Categories
Introduction to Nursing Pharmacology Nursing Pharmacology

Introduction to Drugs

Nurses’ Responsibility

  • Administering drug
  • Assessing for adverse drug effects
  • Intervening to make the drug regimen more tolerable
  • Providing patient teaching about drugs and the drug regimen
  • Monitoring and prevention of medication errors

Pharmacology

  • Pharmacology is the study of the biological effects of chemicals
  • Health care providers focus on how chemicals act on living organisms

Pharmacotherapeutics

  • A branch of pharmacology that uses drugs to treat, prevent, and diagnose disease
  • Pharmacotherapeutics focuses on:
    • The drug’s effect on the body
    • The body’s response to the drugs
  • Drug effects
    • Therapeutic
    • Adverse

Sources of Drugs

  • Plants
  • Animal products
  • Inorganic compounds
  • Synthetic sources

Plants

Focus on Drugs Derived From Plants
Focus on Drugs Derived From Plants

Animal Products

  • Animal products are used to replace human chemicals
  • Used less frequently due to genetic engineering
  • Synthetic preparations are considered safer

Inorganic Compounds

Focus on Elements Used for Their Therapeutic Effects
Focus on Elements Used for Their Therapeutic Effects

Synthetic Sources

  • Genetic engineering is used to alter bacteria to produce chemicals that are therapeutic and effective
  • Changes in chemical structure can make drugs more potent, more stable, and less toxic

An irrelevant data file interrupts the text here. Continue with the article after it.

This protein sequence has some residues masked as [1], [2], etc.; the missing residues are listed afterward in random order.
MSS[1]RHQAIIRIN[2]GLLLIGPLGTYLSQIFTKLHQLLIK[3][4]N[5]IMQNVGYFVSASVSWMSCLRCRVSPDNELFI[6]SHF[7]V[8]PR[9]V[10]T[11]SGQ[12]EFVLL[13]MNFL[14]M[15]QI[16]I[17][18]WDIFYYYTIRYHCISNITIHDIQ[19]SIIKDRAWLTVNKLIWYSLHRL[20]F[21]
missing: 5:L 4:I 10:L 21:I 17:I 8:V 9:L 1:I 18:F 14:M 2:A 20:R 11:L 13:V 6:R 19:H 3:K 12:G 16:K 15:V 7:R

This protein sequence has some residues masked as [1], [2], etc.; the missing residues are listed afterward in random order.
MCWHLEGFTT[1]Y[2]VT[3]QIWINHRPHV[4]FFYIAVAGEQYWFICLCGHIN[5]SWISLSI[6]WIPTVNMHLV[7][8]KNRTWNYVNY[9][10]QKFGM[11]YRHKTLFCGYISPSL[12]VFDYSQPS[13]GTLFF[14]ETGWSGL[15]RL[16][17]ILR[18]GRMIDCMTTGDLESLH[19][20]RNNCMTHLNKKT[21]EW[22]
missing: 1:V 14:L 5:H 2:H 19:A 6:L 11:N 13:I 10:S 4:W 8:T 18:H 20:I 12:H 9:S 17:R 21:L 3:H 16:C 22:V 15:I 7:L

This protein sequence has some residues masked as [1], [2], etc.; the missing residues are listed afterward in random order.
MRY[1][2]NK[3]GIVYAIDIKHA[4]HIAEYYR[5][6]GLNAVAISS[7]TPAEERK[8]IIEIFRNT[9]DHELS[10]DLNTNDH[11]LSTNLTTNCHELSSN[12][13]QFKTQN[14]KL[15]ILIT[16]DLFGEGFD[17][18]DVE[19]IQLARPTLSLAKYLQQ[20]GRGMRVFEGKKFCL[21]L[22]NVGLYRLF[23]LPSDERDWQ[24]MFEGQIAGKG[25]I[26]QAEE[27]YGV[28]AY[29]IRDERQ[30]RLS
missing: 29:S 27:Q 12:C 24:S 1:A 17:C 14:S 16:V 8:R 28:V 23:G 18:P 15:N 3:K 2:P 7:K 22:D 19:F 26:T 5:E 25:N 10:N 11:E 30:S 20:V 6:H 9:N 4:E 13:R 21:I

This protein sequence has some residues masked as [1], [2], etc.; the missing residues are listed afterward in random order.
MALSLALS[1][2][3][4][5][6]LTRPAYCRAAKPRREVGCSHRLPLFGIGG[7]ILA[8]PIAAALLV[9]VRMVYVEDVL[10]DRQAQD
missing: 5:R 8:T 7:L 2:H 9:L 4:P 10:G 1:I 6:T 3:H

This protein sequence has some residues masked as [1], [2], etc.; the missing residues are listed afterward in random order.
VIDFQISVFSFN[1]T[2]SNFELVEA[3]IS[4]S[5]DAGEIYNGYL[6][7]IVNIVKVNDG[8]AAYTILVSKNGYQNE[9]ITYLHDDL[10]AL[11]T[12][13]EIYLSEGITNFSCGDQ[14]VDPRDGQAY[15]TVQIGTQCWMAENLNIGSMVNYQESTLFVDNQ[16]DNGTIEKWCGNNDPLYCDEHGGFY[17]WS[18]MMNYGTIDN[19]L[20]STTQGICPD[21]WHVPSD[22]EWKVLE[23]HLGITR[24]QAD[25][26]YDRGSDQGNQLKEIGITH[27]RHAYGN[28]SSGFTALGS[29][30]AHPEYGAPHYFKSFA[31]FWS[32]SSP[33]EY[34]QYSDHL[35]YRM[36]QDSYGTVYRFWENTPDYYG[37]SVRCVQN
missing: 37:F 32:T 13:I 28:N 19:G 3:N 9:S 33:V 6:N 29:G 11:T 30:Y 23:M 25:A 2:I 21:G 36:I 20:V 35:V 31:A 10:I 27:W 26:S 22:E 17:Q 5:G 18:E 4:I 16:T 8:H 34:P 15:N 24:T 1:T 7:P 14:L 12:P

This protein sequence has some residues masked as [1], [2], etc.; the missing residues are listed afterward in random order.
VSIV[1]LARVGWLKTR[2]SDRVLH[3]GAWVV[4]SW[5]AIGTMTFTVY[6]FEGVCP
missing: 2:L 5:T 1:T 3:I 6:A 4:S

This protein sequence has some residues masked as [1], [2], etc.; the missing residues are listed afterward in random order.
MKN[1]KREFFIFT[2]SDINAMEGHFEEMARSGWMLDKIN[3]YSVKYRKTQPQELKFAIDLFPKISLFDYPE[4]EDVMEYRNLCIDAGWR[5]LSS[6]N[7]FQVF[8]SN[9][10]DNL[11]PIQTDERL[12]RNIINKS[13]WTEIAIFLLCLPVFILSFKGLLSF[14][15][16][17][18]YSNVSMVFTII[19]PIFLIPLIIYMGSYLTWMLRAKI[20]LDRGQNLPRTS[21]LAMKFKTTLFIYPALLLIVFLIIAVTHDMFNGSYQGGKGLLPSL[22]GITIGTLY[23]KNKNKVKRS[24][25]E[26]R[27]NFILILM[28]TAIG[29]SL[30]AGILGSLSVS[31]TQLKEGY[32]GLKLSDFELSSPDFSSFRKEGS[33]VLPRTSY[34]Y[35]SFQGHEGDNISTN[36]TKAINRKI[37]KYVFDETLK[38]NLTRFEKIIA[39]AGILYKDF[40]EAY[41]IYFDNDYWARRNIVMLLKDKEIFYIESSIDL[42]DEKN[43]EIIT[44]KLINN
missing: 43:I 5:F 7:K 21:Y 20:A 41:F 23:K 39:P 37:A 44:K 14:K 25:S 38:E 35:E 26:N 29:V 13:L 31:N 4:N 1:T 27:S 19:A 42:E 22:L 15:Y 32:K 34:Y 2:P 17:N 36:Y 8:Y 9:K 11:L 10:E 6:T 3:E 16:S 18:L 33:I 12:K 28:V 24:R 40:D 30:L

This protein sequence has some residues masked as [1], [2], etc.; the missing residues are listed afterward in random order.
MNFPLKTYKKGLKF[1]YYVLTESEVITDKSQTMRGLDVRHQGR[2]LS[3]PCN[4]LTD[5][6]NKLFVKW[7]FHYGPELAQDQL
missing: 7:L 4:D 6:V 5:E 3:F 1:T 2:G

Drug Evaluation

  • Preclinical trials
    • Chemicals tested on laboratory animals
  • Phase I studies
    • Chemicals tested on human volunteers
  • Phase II studies
    • Drug tried on informed patients
  • Phase III studies
    • Drug used in vast clinical market
  • Phase IV studies
    • Continual evaluation of the drug

Legislation

Focus on Federal Legislation Affecting the Clinical Use of Drugs
Focus on Federal Legislation Affecting the Clinical Use of Drugs

Pregnancy Category

FDA Pregnancy Categories
FDA Pregnancy Categories

Controlled Substances

DEA Schedules of Controlled Substances
DEA Schedules of Controlled Substances

Drug Names

  • Chemical name
  • Generic name
  • Trade name

Drug Name

  • Chemical name
    • (+/-)-2-(p-isobutylphenyl) propionic acid
  • Generic name
    • Ibuprofen
  • Trade name
    • Motrin®, Advil®
Mosby Items and Derived Items
Mosby Items and Derived Items

Types of Drugs

  • Over-the-counter drugs
  • Prescription drugs

Over-the-Counter Drugs

  • Drugs considered very safe and useful to patients without a prescription
  • Drugs may previously have been prescription medications (eg, loratadine)

Concerns With OTC Medications

  • OTC drugs can mask the signs and symptoms of underlying disease
  • Taking OTC drugs with prescription medications can result in drug interaction
  • Taking prescription medication incorrectly with OTC drugs could result in serious overdose

Sources of Drug Information

  • Reference books
  • Journals
  • Internet

Chapter 1
Introduction to Drugs
Nurses’ Responsibility
Administering drug
Assessing for adverse drug effects
Intervening to make the drug regimen more tolerable
Providing patient teaching about drugs and the drug regimen
Monitoring and prevention of medication errors
Pharmacology
Pharmacology is the study of the biological effects of chemicals
Health care providers focus on how chemicals act on living organisms